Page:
Yes. Standard lanes are not matched by default and they would not be in a dendrogram (they can also be matched if required). Also you can use Lane Selection in the Options dialog to switch off some lanes if you wish.
My profile is flat at the baseline but I can see some background on the image?
This is probably due to Intensity Calibration errors (from Powerscan or Phoretix 1D). If your calibration curve intersects the y intersect at too high a value then all raw values under the y intersect value will be calibrated to zero. This can lead to the background and some lane material showing as zero. Recalibrate the curve to improve your results or force it to go through the origin.
How many lanes can be stored in a database/library?
The limit is only based on RAM and disk space. We have loaded 500 in simple tests and they should cope with >1000.
Can more than one person access the database at the same time?
As many people as they like can access the database at the same time though it has not been designed for this type of use. However, if one user adds lanes to a database/library or changes bands then the other users may not get to see the changes straight away unless they load the database back in. So as long as you are careful it should be fine.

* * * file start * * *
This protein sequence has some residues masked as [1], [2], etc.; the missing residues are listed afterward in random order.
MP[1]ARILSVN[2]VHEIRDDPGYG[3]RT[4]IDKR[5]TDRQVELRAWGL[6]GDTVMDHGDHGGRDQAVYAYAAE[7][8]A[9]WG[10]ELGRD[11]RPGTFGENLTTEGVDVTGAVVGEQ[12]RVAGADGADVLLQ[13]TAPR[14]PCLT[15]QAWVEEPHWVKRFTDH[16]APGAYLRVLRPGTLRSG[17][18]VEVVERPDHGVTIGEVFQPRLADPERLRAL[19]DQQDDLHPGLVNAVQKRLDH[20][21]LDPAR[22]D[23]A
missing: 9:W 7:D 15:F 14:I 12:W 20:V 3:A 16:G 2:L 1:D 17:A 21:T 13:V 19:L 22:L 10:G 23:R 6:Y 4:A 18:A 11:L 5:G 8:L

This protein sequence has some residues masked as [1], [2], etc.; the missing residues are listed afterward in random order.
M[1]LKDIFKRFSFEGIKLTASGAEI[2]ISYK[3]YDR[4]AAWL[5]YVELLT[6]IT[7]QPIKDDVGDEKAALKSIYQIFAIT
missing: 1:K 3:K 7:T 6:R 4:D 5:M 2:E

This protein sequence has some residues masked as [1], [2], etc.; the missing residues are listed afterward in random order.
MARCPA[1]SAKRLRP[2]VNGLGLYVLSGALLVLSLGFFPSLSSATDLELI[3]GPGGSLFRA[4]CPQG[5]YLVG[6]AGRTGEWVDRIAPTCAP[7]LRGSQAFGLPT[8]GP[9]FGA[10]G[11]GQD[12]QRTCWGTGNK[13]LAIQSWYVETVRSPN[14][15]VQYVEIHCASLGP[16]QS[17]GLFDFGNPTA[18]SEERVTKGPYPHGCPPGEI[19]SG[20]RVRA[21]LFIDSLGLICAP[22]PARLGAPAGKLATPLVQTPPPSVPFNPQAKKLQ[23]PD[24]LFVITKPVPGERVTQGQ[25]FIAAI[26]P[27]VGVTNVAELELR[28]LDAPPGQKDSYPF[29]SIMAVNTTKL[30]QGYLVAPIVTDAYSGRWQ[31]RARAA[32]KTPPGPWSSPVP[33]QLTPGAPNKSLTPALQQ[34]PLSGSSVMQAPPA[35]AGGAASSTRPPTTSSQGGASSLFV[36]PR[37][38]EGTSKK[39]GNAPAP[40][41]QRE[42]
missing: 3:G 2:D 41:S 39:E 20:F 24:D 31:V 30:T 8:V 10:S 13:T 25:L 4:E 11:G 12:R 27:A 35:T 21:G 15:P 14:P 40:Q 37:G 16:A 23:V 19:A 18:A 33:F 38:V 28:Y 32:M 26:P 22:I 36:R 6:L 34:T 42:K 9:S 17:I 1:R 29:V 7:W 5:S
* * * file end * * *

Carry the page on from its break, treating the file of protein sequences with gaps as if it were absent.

Can I create a Principal Component Analysis (PCA) on the database matching results?
You cannot currently do this within the product but you can use the data generated to send to another package. By going to the Matrix table you can right click to Copy the table to the clipboard and this can be used to generate a PCA plot.
What is the BSI?
BSI is short for Band Sharing Index. It is calculated as (2*number of bands matched)/(total number of bands in both lanes) So for example two lanes have 5 bands and 7 bands. 3 bands are matched in each lane so the BSI = (2*3)/(5+7) = 0.5. This is then displayed as a percentage so it is 50%. It is a measure of how similar two lanes are and is best known as the “Dice” similarity.